U.S. evangelist Billy Graham, who counseled presidents and preached to millions across the world from his native North Carolina to communist North Korea during his 70 years in the pulpit, died two weeks ago at the age of 99 and became the 4th civilian to lie in honor in the U.S. Capitol this past Wednesday.
Graham died at his home in Montreat, North Carolina, according to Jeremy Blume, a spokesman for the Billy Graham Evangelistic Association.
According to his ministry, he preached Christianity to more people than anyone else in history, reaching hundreds of millions of people either in person or via TV and satellite links.
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Graham became the de facto White House chaplain to several U.S. presidents, most famously Richard Nixon. He also met with scores of world leaders and was the first noted evangelist to take his message behind the Iron Curtain.
Graham found himself at times in controversy over his disapproving stand on gay rights, as well as over a secretly recorded conversation with Nixon in which the cleric complained that Jews had too much influence on the U.S. media. In the later years of his career he intentionally muted his political beliefs to focus on the Gospel.
Graham was no longer a close associate of presidents in recent years but many former U.S. leaders paid tribute on Wednesday. President Donald Trump said on Twitter: "The GREAT Billy Graham is dead. There was nobody like him! He will be missed by Christians and all religions. A very special man."
Graham started meeting with presidents during the tenure of Harry Truman. He played golf with Gerald Ford, skinny-dipped in the White House pool with Lyndon Johnson, vacationed with George H.W. Bush and spent the night in the White House on Nixon's first day in office.
Nixon and anti-Semitism
Graham's closest presidential relationship was with Nixon, who offered him any government job he wanted - including ambassador to Israel. It turned out to be a painful relationship for Graham, who said Nixon and his circle misled him on the Watergate scandal.
Nixon aide H.R. Haldeman first mentioned Graham's anti-Semitic remarks in a 1994 book, which Graham strongly denied. But when audio tapes from the Nixon White House were released in 2002, Graham could be heard referring to Jews as pornographers and agreeing with Nixon that the U.S. media was dominated by liberal Jews and could send the United States "down the drain."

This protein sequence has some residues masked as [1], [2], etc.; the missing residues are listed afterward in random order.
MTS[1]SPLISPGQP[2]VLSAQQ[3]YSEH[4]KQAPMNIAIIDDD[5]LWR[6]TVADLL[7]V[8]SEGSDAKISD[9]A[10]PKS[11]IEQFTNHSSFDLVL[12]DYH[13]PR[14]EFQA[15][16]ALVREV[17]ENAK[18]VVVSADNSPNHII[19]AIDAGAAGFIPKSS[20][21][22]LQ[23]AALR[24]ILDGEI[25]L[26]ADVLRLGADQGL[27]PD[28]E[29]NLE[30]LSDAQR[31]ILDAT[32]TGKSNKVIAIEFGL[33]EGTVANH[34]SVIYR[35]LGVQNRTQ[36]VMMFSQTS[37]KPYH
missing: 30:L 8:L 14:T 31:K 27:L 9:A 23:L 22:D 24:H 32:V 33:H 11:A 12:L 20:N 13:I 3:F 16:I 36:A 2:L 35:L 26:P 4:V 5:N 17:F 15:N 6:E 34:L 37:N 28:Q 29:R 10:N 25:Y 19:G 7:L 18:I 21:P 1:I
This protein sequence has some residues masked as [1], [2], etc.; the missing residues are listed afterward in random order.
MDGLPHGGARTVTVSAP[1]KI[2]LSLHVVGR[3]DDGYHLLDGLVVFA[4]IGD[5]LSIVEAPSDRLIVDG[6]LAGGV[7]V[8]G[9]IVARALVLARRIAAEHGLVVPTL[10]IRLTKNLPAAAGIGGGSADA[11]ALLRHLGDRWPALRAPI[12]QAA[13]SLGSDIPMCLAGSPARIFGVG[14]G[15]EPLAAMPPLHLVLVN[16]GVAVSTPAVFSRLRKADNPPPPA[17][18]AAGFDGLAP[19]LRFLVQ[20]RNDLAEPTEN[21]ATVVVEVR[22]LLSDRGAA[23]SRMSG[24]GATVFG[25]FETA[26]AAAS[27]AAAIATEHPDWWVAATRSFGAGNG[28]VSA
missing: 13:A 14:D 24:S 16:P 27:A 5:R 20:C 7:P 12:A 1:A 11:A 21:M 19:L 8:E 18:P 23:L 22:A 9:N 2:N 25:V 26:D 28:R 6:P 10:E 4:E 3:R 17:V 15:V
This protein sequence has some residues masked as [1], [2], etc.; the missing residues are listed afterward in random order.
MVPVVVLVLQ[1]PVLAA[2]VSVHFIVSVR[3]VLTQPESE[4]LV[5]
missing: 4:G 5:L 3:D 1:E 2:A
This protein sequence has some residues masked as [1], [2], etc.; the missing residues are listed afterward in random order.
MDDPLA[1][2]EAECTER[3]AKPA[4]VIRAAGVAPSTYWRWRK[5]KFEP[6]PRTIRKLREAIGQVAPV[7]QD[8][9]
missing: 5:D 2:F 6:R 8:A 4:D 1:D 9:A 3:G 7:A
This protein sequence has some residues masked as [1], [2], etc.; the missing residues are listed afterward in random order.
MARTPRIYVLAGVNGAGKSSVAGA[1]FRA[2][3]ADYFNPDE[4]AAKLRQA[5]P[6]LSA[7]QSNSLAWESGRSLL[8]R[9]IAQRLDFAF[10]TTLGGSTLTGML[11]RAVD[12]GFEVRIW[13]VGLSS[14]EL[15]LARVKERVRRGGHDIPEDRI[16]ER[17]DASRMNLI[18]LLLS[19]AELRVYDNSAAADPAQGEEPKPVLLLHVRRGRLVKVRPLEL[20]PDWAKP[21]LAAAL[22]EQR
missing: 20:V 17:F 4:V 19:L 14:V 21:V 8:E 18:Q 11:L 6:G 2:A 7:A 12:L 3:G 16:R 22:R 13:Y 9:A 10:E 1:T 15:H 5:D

''They're the ones putting out the pornographic stuff,'' Graham said to Nixon - "the Jewish stranglehold has got to be broken or the country's going down the drain,'' he continued.
Graham also confided in Nixon that he hid his true feelings about Jews from them: ''I go and I keep friends with Mr. Rosenthal (then executive editor) at The New York Times and people of that sort, you know. And all -- I mean, not all the Jews, but a lot of the Jews are great friends of mine, they swarm around me and are friendly to me because they know that I'm friendly with Israel. But they don't know how I really feel about what they are doing to this country. And I have no power, no way to handle them, but I would stand up if under proper circumstances.''
Graham, who had a long history of supporting Israel, apologized profusely after the tapes' release and said he had no recollection of the conversation.
"If it wasn't on tape, I would not have believed it," Graham told Newsweek. "I guess I was trying to please. I felt so badly about myself - I couldn't believe it. I went to a meeting with Jewish leaders and I told them I would crawl to them to ask their forgiveness."
The author of more than two dozen books with titles such as "How to Be Born Again," Graham also ran the weekly "Hour of Decision" radio program broadcast around the world on Sundays for more than 50 years.
Graham helped bring religion into the television age. He first put together a television show, which was eventually syndicated, in 1951 and began live broadcasts of his revival meetings in 1957 from New York's Madison Square Garden.
In a 2011 Fox News interview, Graham was asked what he would do differently in his career.
"I would study more. I would pray more, travel less, take less speaking engagements," he said. "I took too many of them in too many places around the world. If I had it to do over again I'd spend more time in meditation and prayer and just telling the Lord how much I love him."
In addition to suffering with Parkinson's disease for many years, Graham's health problems in his later years included a broken hip, a broken pelvis, prostate cancer and installation of a shunt in his brain to control excess fluid. He was hospitalized in 2011, 2012 and 2013 for respiratory problems.
Reuters contributed to this report